Chicago hardy fig
Our Chicago Hardy Fig arrived
on the same day as our Carpathian walnuts even though it was coming
from a different nursery --- clearly, this must be prime fall-planting
time in zone 6. Like rosemary, planting figs outdoors is a
dicey proposition in our region, but I'm hopeful that careful variety
selection and winter protection will let us harvest our own fruits in a
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If various fig-growers
on the internet are to be believed, the hardiest fig varieties are
Chicago Hardy, Mission, Brown Turkey, Alma, Nordland, and
Celeste. Chicago Hardy won my admiration since it's reputed to be
able to produce fruit on new wood even if the top dies back to the
ground, which means that as long as the roots don't die, we will get
some sort of crop from our fig every year. In contrast, if you're
growing another variety of fig, you will have to wait until the next
year (and risk being winter-killed again) before tasting fruits from
your fig after a cold winter.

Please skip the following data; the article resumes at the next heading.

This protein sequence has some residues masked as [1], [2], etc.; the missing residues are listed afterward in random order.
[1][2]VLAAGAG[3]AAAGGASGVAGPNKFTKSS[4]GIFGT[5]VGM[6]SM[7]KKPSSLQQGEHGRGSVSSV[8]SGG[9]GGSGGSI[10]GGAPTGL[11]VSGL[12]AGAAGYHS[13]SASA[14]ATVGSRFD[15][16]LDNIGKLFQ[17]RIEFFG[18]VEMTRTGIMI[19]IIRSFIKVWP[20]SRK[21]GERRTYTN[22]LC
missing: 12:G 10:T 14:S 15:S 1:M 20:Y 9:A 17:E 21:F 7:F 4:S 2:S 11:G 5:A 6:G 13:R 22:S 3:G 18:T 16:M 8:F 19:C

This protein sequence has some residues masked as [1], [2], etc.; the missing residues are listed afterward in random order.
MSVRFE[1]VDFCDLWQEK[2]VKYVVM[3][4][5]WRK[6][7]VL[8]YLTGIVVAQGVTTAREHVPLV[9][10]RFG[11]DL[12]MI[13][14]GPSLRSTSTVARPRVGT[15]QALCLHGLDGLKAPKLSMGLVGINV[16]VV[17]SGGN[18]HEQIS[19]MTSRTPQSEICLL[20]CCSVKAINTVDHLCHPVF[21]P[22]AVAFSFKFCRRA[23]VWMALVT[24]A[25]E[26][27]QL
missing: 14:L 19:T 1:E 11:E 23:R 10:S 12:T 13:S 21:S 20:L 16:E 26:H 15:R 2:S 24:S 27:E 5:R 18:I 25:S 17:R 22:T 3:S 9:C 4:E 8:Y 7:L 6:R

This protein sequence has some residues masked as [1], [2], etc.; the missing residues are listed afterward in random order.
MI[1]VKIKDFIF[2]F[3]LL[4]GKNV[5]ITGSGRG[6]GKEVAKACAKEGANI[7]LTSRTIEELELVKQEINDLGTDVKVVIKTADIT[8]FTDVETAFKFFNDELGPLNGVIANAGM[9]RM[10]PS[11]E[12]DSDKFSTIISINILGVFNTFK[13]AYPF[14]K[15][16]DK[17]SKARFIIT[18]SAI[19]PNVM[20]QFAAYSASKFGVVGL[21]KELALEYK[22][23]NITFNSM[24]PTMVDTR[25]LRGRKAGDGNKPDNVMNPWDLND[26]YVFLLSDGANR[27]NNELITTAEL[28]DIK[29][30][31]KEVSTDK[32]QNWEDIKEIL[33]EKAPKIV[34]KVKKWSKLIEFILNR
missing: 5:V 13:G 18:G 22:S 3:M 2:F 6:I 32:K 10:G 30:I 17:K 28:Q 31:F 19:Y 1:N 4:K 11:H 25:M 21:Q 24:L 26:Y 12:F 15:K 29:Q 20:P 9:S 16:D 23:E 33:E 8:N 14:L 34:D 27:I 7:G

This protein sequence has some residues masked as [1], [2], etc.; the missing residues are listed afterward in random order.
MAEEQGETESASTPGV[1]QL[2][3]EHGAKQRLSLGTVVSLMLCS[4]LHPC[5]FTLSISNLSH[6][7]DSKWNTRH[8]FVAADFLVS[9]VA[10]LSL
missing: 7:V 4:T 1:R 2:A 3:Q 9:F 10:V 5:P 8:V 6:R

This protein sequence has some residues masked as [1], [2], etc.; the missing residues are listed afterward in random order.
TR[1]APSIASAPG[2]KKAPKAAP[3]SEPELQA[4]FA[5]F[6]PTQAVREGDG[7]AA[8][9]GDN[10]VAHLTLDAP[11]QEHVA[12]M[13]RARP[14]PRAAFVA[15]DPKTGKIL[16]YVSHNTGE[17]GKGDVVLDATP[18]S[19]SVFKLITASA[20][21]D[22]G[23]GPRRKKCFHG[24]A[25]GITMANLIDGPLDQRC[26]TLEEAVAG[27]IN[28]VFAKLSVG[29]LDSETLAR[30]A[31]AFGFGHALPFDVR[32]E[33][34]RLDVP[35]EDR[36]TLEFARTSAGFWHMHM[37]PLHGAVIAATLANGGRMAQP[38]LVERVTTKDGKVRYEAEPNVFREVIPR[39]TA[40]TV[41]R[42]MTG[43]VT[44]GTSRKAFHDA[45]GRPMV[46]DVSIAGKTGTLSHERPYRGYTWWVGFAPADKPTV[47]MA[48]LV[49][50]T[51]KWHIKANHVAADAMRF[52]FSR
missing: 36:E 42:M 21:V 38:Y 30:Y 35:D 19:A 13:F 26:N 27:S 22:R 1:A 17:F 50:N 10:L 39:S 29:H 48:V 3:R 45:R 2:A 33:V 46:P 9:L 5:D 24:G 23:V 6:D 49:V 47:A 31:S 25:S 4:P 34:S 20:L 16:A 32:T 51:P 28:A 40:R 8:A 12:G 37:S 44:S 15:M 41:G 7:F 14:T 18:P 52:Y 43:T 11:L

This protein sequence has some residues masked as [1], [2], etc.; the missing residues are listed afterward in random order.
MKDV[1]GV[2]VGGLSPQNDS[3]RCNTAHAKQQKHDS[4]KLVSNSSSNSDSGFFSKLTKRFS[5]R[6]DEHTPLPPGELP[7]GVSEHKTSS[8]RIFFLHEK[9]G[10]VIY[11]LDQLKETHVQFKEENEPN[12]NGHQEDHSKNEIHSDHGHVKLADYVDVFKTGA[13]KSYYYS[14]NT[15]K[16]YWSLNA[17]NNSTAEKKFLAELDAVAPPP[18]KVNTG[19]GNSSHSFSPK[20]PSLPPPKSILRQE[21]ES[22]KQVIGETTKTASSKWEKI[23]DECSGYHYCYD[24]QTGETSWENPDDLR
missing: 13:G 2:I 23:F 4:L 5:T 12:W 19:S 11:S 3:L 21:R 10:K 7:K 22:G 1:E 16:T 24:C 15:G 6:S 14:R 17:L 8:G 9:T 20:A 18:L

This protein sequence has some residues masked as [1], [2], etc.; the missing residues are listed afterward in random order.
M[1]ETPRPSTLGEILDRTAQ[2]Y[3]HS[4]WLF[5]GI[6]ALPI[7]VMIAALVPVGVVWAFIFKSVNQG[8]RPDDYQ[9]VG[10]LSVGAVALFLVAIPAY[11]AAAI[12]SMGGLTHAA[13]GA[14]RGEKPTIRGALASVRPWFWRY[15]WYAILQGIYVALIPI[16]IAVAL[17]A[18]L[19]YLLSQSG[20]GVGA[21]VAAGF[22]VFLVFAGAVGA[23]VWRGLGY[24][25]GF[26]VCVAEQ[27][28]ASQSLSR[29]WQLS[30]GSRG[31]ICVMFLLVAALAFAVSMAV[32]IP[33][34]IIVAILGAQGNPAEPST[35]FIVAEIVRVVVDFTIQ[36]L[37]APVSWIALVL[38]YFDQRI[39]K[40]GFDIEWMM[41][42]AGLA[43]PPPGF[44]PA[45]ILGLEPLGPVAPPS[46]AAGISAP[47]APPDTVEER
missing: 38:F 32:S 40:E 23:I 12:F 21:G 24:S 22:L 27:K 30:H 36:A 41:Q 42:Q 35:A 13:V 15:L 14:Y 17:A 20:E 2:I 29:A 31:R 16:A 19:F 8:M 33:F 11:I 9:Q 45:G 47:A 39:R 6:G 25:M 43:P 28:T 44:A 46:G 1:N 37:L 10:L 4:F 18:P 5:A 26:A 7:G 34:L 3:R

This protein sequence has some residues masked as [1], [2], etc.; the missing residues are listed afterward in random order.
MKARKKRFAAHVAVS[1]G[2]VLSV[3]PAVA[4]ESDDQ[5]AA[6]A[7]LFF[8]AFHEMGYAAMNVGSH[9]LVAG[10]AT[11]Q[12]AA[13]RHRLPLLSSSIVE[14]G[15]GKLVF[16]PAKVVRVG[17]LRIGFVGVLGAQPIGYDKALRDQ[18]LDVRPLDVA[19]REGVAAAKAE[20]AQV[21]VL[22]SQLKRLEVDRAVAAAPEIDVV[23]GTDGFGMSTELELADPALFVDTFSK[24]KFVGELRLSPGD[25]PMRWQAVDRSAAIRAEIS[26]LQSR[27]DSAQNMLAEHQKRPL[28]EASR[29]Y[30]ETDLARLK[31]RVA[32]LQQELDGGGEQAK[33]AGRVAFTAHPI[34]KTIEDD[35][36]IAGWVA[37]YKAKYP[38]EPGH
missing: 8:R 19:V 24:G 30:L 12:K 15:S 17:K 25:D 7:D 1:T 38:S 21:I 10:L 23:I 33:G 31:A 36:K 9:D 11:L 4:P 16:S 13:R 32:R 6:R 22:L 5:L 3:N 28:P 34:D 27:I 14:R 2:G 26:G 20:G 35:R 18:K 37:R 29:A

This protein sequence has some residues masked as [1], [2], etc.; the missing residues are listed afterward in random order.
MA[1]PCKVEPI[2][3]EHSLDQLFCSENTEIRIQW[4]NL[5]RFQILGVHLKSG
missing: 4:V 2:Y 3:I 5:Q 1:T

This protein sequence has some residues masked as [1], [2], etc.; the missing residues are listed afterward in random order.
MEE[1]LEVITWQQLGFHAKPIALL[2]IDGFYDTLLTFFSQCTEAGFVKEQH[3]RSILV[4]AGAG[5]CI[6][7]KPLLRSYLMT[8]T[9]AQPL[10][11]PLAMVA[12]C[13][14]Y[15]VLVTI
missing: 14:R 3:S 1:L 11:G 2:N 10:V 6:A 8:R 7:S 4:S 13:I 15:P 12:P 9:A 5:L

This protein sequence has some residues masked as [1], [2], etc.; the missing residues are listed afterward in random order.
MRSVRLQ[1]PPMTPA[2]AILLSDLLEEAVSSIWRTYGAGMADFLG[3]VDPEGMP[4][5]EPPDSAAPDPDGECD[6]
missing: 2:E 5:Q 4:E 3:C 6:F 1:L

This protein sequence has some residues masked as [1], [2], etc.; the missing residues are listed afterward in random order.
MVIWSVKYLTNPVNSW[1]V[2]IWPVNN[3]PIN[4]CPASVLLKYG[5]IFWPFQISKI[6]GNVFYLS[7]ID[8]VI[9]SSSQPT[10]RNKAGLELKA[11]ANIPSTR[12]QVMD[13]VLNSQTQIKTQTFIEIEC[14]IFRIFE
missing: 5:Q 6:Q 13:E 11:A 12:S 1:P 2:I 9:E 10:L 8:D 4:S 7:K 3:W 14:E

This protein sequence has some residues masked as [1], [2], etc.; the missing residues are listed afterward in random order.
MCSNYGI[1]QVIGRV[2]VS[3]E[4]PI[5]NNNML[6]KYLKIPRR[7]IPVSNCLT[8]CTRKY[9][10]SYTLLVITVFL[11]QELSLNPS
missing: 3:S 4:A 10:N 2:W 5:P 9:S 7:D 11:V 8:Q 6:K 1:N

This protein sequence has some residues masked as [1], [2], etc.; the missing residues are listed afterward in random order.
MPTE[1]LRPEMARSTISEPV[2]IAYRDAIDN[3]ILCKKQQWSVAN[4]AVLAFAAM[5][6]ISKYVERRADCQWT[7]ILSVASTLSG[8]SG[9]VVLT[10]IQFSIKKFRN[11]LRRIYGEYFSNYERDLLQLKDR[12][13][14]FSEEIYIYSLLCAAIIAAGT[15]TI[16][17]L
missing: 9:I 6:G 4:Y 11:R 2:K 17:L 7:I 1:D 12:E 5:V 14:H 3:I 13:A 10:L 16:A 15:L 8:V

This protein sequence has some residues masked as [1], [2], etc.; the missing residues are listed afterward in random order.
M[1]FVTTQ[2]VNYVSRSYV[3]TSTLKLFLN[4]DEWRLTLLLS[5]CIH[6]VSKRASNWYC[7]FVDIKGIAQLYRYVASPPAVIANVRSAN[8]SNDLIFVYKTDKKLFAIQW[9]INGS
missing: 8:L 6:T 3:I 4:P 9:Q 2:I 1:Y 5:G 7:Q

Despite the promise of cold
hardiness, I went ahead and protected my fig, staking a loop of trellis
fencing around it and then filling the loop up with leaves. In
coldier climates (zone 5), fig growers go to more extremes, sometimes
carefully bending the plant over and burying it in a trench of
soil. Other growers simply convert their fig to a potted plant
and bring it in for the winter.
As a final note, growers
of Chicago Hardy do have one warning I plan to take to heart.
This particular variety of fig fruits much less if unpruned, so be sure
to cut stems back to 30 inches every year and clear out all but three
main branches. If all goes as planned, we could be tasting our
first homegrown fig as early as 2012.